They are inextricably linked. You cannot parse people from their personality and to be an all-time great at anything you have to be absolutely psychotic. It means you gave so much of a sh*t about something that you channeled all of your energy into it to the point that you beat out 7 billion other people. And when the primary facet of that thing you excelled at is rendering violence unto another human being, there’s definitely something a little off.

Except with Jon, that first part is not necessarily true. Jon is so naturally gifted that he doesn’t need to obsess over being the best. He just kind of is it and that sort of inherent power is intoxicating and dangerous and rarely leads to sound decision making (just ask any rich person’s kids about their younger years). Which is why, as he’s gotten older, he’s tried to fight that and in doing so has lost much of his spark.

As evidence for my theory, I present to you the two versions of Jon Jones the fighter. In his first iteration, when he was still learning things off YouTube and just vibing out there, he did a lot of things that made people say, “Oh sh*t!” and he did those things all the way to the UFC light heavyweight title at a nearly unprecedented age. In Jon’s second iteration, he is a defense-first out-fighter despite that being the worst facet of his game. By prioritizing measured, structured actions, Jones has arguably lost his last two fights, including one where his opponent had zero functioning knees. Taking the recklessness out of Jones has made him a demonstrably lesser fighter.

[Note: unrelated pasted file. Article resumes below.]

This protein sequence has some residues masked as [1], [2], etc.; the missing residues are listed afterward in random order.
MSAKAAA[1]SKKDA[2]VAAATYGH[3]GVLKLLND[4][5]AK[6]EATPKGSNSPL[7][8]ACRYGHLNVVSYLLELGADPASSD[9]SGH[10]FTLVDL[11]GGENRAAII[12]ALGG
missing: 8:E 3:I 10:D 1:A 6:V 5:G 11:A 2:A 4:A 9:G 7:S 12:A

Fight Island Battle Royale

The thing about the Hunger Games is that just being a great fighter or survivalist doesn’t ensure success. You should have a cursory skillset in those areas but really, the most import ability is social politics. If you dropped every active fighter onto an island, no one is going to win going it alone. So you need someone who can fall in with a group, make alliances, and handle things when sh*t gets hairy or when his/her team winnows the crowd down and the numbers are more manageable. For me, there is a clear cut answer and a clear cut second best option. Let’s start with the runner-up.

Aside from very possibly being a government Black Ops agent, Valentina Shevchenko is an elite fighter and proficient in firearms. She also speaks at least three languages and is charismatic enough to draw people to her without being such an overt threat as to cause them to gun for her immediately. Plus she has the built in bonus of having a sister on the island with her to give her one unwavering piece of support.

But the clear best answer is Luke Rockhold. Rockhold has very few of the qualities that make Shevchenko a good choice but he does have one massive advantage: Luke Rockhold is friends with Khabib Nurmagomedov, and if we’re dropping every fighter onto Fight Island, Khabib has a ready-made army at his back already. The AKA-Dagestan alliance would work their way through the rest of the fighters on Fight Island but as their numbers got lower, Rockhold would definitely be the one to break the confidence first. and in this game, it’s got before you get got. So long as Khabib hasn’t been practicing his left hook, Rockhold is coming out as the King of Fight Island.

Thanks for reading this week, and thank you for everyone who sent in Tweets! Do you have any burning questions about at least tacitly related to combat sports? Then you’re in luck because you can send your Hot Tweets to me, @JedKMeshew and I will answer them! Doesn’t matter if they’re topical or insane. Get weird with it. Let’s have fun.